U.S. Marines – United States Marine Corps

Culture

The Marine motto “Semper Fidelis” means “Always faithful” in Latin. This motto often appears in the shortened form “Semper Fi!” It is also the name of the official march of the Corps, composed by John Phillip Sousa. Another motto is Marines – The Few. The Proud.

The colors of the Marine Corps are scarlet and gold. They appear on the flag of the United States Marine Corps, along with the Marine Corps emblem: the eagle, globe, and anchor, with the eagle representing service to the country, the globe representing worldwide service, and the anchor representing naval traditions. The emblem, adopted in its present form in 1868, derives partially from ornaments worn by the Continental Marines and the British Royal Marines, and is usually topped with a ribbon reading “Semper Fidelis”.

Two styles of swords are worn by Marines. The Marine Corps officer sword is a Mameluke sword, similar to the sword presented to Lt. Presley O’Bannon after the capture of Derne during the First Barbary War. Noncommissioned officers carry a different style of sword, similar in style to a Civil War cavalry sabre, making them the only enlisted personnel in the U.S. military authorized to carry a sword.

Marines have several generic nicknames, mildly derogatory when used by outsiders but complimentary when used by Marines themselves. They include “jarhead” (it was said their hats on their uniform made them look like mason jars, or that the regulation “high and tight” haircut gave the appearance of a jar-lid), “gyrene” (perhaps a combination of “G.I.” and “Marine”), “leatherneck”, referring to the leather collar that was a part of the Marine uniform during the Revolutionary War period, and “Devil Dog” (German: Teufelshund) after the Battle of Belleau Wood.

This nicknaming extends to the Corps itself. The acronym ‘USMC’ is regularly reworked into “Uncle Sam’s Misguided Children” or, even, “Upper Sandusky Motorcycle Club”. The word ‘Marine’ is said to stand for ‘My Ass Rides In Navy Equipment’ or ‘My Ass Really Is Navy Equipment’. Even Marines themselves have semi-derogatory nicknames for their Corps, with Marines during the Vietnam era labeling it ‘the Crotch’ and Cold War era Marines preferring ‘the Suck’.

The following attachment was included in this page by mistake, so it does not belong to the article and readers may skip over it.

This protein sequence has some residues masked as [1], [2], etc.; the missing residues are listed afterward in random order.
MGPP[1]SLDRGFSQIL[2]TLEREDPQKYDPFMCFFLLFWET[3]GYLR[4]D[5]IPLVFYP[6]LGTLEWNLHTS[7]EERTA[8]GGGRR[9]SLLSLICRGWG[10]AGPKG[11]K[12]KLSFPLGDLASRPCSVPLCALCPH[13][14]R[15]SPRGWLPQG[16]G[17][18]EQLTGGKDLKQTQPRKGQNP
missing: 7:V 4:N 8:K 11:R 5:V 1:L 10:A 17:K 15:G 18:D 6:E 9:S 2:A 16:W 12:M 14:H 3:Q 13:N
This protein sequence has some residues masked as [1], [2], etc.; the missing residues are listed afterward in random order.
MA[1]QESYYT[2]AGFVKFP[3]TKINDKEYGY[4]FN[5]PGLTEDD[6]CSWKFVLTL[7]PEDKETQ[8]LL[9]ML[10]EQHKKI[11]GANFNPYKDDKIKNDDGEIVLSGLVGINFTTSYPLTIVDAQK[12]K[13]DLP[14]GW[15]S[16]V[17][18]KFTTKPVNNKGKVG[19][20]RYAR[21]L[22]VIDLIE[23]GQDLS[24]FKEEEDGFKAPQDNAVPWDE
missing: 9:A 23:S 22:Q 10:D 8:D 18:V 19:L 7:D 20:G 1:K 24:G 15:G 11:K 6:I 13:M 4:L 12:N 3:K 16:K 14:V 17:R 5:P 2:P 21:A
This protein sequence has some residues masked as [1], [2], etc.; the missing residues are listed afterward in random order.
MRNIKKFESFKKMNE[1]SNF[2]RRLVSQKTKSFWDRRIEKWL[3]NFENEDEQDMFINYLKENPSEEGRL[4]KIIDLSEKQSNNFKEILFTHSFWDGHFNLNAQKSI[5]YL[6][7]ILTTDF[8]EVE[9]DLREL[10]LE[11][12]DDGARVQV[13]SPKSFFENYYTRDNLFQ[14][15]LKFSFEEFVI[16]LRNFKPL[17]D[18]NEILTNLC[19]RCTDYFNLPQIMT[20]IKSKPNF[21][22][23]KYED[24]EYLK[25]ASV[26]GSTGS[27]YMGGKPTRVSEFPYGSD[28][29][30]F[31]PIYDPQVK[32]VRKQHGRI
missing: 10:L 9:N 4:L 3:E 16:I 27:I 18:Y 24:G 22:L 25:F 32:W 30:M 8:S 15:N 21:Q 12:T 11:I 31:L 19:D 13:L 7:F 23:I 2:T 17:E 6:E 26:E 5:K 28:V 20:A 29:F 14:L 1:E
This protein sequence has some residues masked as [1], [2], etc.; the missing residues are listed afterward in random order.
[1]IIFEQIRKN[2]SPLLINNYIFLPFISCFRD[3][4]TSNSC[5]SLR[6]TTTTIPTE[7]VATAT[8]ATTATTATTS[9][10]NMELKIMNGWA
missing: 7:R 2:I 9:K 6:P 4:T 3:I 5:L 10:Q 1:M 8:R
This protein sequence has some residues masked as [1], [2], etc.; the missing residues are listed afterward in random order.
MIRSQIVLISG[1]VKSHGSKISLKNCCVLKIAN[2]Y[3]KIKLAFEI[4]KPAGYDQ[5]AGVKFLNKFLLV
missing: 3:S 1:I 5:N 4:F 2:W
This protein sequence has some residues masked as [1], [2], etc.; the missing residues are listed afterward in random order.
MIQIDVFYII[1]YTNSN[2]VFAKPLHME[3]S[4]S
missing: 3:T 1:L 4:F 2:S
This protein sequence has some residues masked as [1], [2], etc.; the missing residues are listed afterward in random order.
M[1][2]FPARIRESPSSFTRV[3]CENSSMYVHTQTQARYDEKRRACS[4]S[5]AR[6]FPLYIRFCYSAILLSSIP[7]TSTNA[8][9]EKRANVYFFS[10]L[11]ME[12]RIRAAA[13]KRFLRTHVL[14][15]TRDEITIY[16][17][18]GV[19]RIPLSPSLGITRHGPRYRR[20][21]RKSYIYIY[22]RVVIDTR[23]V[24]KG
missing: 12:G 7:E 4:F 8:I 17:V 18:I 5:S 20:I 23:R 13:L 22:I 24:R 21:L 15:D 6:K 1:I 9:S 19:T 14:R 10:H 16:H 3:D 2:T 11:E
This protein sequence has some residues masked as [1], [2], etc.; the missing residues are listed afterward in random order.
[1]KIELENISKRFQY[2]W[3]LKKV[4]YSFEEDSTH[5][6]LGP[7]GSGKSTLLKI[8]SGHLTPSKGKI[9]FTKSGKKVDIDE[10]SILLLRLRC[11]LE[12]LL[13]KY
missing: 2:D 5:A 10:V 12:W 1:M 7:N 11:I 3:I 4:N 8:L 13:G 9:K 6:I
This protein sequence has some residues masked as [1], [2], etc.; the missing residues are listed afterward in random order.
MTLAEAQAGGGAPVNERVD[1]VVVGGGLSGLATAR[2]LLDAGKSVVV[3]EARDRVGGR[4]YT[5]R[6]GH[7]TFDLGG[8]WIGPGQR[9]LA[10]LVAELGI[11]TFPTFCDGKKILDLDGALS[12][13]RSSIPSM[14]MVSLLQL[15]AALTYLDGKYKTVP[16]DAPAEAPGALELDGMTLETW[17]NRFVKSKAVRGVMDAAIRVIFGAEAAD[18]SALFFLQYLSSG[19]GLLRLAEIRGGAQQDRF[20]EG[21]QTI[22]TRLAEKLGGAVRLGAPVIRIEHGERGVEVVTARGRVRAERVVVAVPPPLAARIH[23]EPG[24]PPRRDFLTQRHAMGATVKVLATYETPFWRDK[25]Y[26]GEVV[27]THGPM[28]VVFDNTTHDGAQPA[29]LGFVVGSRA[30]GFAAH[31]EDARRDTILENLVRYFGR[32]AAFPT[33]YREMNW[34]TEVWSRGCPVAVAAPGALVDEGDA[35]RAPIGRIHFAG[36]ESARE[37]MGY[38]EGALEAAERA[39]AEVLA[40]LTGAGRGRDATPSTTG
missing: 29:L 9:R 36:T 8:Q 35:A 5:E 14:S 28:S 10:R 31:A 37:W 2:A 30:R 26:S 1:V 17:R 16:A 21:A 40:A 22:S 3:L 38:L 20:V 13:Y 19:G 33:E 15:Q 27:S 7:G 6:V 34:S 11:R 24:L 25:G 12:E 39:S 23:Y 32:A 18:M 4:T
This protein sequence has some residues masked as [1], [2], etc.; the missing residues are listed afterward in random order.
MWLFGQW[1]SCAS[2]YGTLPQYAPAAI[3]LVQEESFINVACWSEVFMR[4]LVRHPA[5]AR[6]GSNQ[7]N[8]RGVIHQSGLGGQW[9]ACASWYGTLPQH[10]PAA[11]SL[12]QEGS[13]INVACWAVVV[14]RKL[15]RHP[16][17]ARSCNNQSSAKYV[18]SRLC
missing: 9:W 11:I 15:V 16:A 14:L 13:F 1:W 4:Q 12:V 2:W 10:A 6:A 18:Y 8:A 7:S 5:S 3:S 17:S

A spirited cry, “Oorah!”, is common among Marines, being similar in function and purpose to the Army’s “Hooah” cry, but is probably more commonly used among Marines than “Hooah” would be in the Army. “Oorah!” is usually either a reply in the affirmative to a question, an acknowledgment of an order, or an expression of enthusiasm (real or false).

In the 1991 Gulf War, Iraqi soldiers nicknamed the Marines “Angels of Death”. Another so-called term of endearment for Marines was “blackboots”. This was due to supply shortages, leaving tan, desert boots unavailable to most Marine units. Haitians called Marines participating in relief operations “whitesleeves” because of the way they roll up the sleeves of their utility uniform, called “cammies” colloquially. In Somalia, they were referred to as “The Devils in black boots”, due to their rapid deployment preventing them from acquiring desert boots.

Learn more about the language within the United States Marine Corps by visitngĀ DevilDogs.CC

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2 Comments for this entry

  • Isidro

    please note that the black boot nickname in Somalia was meant for 2nd battalion 9th Marines. We did not receive desert boots due to being the step child of the 5th Marines; they didn’t have any to issue to us so we deployed without them. Other Marine units showed up with desert boots.

  • Steve

    I was in the Corps 1958-62. During that time I never heard Oorah. That term might have become used during Viet Nam.

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